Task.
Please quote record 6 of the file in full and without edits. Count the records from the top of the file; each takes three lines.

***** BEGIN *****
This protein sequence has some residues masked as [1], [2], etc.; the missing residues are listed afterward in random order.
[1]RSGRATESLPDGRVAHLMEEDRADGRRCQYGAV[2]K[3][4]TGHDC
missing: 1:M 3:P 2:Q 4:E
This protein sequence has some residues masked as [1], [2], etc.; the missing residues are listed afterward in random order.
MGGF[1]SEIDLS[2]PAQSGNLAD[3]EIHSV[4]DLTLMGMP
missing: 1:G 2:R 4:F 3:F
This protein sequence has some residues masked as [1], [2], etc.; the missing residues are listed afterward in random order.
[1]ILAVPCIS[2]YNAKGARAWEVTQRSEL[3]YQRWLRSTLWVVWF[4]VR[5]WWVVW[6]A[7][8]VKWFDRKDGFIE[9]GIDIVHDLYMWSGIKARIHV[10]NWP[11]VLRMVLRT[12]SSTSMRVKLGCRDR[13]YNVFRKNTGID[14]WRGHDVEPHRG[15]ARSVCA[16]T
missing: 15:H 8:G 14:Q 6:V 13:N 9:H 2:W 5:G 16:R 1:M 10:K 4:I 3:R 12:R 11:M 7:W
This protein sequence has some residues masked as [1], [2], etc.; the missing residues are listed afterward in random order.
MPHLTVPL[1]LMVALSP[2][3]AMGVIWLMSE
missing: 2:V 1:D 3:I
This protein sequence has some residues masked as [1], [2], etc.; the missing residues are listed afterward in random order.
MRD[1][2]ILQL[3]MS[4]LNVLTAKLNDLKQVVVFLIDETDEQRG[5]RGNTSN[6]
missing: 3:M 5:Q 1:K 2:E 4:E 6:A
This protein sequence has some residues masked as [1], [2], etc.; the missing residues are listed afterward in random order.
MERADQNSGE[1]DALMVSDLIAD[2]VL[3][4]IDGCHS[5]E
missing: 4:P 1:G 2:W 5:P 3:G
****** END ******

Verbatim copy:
This protein sequence has some residues masked as [1], [2], etc.; the missing residues are listed afterward in random order.
MERADQNSGE[1]DALMVSDLIAD[2]VL[3][4]IDGCHS[5]E
missing: 4:P 1:G 2:W 5:P 3:G